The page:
US Ambassador ransoms aid for passage of Public-Private Partnerships Law


US Ambassador Mari Carmen Aponte makes statements to the press. Photo: US Embassy

As the keynote speaker at an October 29 breakfast with the Salvadoran Construction Chamber, US Ambassador Mari Carmen Aponte claimed that any renewal of the Millennium Challenge Fund (FOMILENIO), a US development aid program, would be dependent upon the Salvadoran Legislative Assembly’s approval of a proposed Public-Private Partnership (PPP) Law.

FOMILENIO is a foreign aid initiative of the US Millennium Challenge Corporation (MCC), which was created by Congress in 2004, and is funded by US tax dollars. MCC development projects are awarded to countries based on their performance in categories like “Economic Freedom,” “Investing in People” and “Ruling Justly.” The first FOMILENIO project constructed a megahighway in the north of the country. The proposed second FOMILENIO project, still awaiting approval by the MCC Board, would invest in infrastructure along El Salvador's Pacific coast, the site of the country’s main airport and two primary ports.

“It is critical to the vision of FOMILENIO II to have the possibility of public-private partnerships,” said Ambassador Aponte on October 29th. Public-private partnerships, she declared, are a “prerequisite for a second compact with the Millennium Challenge Corporation.” The Ambassador’s assertions were trumpeted in articles in the nation’s two largest newspapers, the Prensa Gráfica and the Diario de Hoy, as well as on the US Embassy’s webpage. At the breakfast with the country’s largest construction companies, Aponte vowed that any second FOMILENIO agreement would include $50 million exclusively for private companies working through public-private partnerships.

The PPP Law is an initiative of the Partnership for Growth, a bilateral US-El Salvador development framework agreement that seeks to promote and incentivize foreign investment in El Salvador. The proposed law creates a mechanism to auction off public services and infrastructure to private corporations for management and partial ownership, from airports and highways to universities and municipal services. The PPP Law would therefore be enormously beneficial to US and transnational companies hoping to profit off of the proposed FOMILENIO II coastal infrastructure projects.

But Salvadoran social and labor movement leaders see the initiative as an effort to disguise deeply unpopular privatizations as ‘development.’ Salvadoran economist Raul Moreno describes the law as a “modality of associating pubic companies with private capital, principally foreign investments, as a new way to push this neoliberal model that in El Salvador and throughout the world has demonstrated its demise.” He considers the PPP Law a mechanism to bring profits to foreign, and principally US corporations, diverting revenue from the state into private hands at the expense of public services and public sector workers.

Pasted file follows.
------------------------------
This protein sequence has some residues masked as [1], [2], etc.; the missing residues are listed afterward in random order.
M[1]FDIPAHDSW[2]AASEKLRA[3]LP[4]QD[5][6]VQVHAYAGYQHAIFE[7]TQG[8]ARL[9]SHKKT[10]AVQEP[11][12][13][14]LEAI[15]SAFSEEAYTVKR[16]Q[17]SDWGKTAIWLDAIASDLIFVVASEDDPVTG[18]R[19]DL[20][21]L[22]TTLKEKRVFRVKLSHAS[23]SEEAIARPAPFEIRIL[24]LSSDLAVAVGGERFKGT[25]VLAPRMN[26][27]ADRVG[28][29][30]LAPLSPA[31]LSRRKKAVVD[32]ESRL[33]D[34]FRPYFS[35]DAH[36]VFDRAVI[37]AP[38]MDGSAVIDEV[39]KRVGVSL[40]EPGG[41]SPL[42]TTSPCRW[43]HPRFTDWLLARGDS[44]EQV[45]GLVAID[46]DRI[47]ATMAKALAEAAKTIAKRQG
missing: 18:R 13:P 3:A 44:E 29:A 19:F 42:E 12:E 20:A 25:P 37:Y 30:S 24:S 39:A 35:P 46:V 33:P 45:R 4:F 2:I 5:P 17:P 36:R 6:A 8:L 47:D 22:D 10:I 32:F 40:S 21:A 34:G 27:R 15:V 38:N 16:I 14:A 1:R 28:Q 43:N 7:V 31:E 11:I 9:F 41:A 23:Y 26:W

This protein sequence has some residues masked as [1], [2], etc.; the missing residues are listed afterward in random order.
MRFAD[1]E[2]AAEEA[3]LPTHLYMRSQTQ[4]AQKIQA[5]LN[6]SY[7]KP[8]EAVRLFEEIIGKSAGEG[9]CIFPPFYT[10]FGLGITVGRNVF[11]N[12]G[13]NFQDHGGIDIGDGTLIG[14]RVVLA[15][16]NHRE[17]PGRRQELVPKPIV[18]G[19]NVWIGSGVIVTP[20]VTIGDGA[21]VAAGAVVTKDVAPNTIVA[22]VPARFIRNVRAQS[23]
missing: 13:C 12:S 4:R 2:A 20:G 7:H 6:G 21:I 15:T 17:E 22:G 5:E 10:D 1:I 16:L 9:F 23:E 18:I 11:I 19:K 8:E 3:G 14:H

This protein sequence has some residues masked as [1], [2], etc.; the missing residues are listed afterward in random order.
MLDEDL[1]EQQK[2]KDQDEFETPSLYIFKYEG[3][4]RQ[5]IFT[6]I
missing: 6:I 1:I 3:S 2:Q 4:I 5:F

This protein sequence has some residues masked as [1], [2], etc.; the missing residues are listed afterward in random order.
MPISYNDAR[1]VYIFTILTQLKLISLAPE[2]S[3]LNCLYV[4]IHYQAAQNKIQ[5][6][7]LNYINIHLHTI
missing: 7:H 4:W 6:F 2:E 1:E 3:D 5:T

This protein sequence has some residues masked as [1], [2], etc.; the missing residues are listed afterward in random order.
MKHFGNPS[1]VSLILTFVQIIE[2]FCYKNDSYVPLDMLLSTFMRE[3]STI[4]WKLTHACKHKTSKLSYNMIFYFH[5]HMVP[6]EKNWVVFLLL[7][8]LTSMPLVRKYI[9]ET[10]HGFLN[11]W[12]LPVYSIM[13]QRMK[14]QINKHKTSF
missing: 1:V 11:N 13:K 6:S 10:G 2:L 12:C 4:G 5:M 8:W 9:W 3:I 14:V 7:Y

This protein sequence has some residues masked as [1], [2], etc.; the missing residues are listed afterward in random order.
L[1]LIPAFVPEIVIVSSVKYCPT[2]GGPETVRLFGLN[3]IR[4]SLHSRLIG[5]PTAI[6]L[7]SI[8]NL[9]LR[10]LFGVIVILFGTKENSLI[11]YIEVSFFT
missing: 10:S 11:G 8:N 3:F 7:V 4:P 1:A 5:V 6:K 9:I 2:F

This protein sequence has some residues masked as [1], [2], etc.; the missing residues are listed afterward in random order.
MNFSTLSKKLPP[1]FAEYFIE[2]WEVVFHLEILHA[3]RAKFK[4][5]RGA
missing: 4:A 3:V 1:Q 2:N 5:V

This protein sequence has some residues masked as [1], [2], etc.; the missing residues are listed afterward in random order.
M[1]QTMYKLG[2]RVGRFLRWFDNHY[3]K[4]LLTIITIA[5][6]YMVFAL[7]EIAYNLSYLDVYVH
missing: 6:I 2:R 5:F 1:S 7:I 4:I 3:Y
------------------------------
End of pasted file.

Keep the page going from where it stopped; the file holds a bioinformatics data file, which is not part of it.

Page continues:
Ambassador Aponte protests that “public-private partnerships do not imply privatizations,” but the Salvadoran labor and social movements disagree. Jose Alberto Cartagena Tobias, a leader in the Airport Workers Union (SITEAIES), fears that the law’s passage would bring union-busting, wage cuts and flexibilization to public sector jobs. “For us,” he says, “Public-private partnerships are nothing more than privatization.”

Funds for infrastructure like the proposed $300 million in the FOMILENIO II project are scarce in El Salvador, where the tax system already provides generous breaks for private, and especially foreign, businesses. This is not the first time that US officials have leveraged these much needed funds for their political and economic interests. In July this year, US senators threatened FOMILENIO II funds in order to influence an internal political conflict playing out in El Salvador at the time. And the Partnership for Growth agreement has also been used by the US before in order to pressure for leadership changes in El Salvador’s Ministry of Security.

Ambassador Aponte’s latest statements undermine the Salvadoran Legislative Assembly’s sovereign duty to respond to their constituents’ interests when approving legislation. The US government is effectively holding the FOMILENIO II funds ransom for the approval of a law that would allow for the investment of those funds on the US’s terms – terms that would make the global 1% wealthier at the expense of Salvadoran working families.

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